A week after the state Supreme Court ruled that school vouchers were constitutional, the Rocky Mount Telegram writes it’s time for parents to ask some hard questions about the enacted “Opportunity Scholarship” program.
The editorial board writes in Friday’s paper:
Public schools in the Twin Counties alone have plenty of kids who would benefit from a $4,200 per-pupil stipend every year to attend a private school. Almost 70 percent of the 16,000 students in Nash-Rocky Mount Public Schools and 85 percent of the 7,500 students in Edgecombe County Public Schools are on a free or reduced price lunch program. If just a quarter of all of those students applied for vouchers, where would the state find money for them? And how would a financially decimated public school system pick up the pieces and move on to educate the rest of our kids?
Those are real issues that school boards and superintendents in systems all over the state will have to wrestle with in the very near future.
While those folks are struggling with finances, parents would be smart to ask some questions, also. For example, how does academic performance at the private school I’m considering compare to performance at the public school where my child is currently enrolled?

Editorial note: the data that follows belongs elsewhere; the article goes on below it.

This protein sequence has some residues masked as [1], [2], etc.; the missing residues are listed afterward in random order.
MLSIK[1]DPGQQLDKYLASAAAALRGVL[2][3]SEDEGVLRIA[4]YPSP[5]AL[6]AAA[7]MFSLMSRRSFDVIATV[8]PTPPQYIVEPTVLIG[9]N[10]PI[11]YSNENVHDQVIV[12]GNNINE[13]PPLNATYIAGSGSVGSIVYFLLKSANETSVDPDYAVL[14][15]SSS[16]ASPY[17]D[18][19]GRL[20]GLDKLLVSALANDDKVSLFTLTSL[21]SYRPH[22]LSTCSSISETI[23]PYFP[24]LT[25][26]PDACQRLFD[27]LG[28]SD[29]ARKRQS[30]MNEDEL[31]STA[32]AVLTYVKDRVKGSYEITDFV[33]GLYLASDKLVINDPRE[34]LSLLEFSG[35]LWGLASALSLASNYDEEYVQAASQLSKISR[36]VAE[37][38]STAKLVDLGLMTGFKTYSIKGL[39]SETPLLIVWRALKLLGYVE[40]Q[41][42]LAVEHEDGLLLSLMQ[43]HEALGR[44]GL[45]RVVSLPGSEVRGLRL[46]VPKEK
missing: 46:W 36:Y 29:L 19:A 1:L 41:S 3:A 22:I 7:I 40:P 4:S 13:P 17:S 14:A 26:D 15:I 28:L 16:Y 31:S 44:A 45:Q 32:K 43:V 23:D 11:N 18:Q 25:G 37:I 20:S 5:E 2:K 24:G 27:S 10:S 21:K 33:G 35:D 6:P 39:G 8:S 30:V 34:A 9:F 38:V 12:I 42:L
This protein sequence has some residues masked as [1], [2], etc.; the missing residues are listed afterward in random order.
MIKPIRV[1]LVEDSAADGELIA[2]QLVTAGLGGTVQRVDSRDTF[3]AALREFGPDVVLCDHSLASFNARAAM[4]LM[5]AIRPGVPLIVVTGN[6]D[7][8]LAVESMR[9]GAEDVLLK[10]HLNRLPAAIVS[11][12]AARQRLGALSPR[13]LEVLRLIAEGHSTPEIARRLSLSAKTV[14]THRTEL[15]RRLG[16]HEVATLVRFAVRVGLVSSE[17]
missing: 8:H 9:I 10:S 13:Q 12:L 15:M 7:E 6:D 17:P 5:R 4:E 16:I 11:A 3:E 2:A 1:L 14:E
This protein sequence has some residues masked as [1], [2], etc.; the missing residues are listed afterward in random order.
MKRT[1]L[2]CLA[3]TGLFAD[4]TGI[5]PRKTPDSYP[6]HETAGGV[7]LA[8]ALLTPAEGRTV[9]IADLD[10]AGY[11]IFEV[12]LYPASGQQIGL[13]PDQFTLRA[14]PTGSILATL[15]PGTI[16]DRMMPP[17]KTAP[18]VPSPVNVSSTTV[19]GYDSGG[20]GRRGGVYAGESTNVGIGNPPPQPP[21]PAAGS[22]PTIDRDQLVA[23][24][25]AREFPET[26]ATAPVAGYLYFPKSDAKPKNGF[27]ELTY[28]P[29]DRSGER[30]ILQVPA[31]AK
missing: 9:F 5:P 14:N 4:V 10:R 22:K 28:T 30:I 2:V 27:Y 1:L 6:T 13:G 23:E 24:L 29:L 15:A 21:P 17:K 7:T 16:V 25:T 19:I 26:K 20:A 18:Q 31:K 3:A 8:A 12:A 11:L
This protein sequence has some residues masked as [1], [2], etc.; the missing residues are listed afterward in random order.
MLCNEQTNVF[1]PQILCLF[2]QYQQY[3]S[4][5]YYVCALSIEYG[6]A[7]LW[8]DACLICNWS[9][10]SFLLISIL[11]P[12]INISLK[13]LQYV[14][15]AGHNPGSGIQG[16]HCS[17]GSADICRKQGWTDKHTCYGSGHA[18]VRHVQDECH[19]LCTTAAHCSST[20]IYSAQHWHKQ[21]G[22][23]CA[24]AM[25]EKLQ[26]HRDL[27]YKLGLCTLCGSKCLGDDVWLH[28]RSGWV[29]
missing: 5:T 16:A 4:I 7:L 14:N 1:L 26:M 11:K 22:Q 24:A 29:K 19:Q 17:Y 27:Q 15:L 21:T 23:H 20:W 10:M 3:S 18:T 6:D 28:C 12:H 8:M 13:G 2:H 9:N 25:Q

Good luck finding an apples-to-apples answer to that. Private schools don’t have to test kids by curriculum standards required of public schools by the N.C. Department of Public Instruction. Educators in private schools don’t even have to be certified by anyone to teach.
If the N.C. General Assembly is going to require standardized testing in public schools as part of its accountability policy, shouldn’t it require the same of private schools where voucher recipients are spending public tax dollars?
The Supreme Court might have cleared the air on vouchers in North Carolina, but the remaining questions are likely to leave us in the fog for a while to come.
For more on the recent voucher ruling, listen to Chris Fitzsimon’s Friday radio commentary: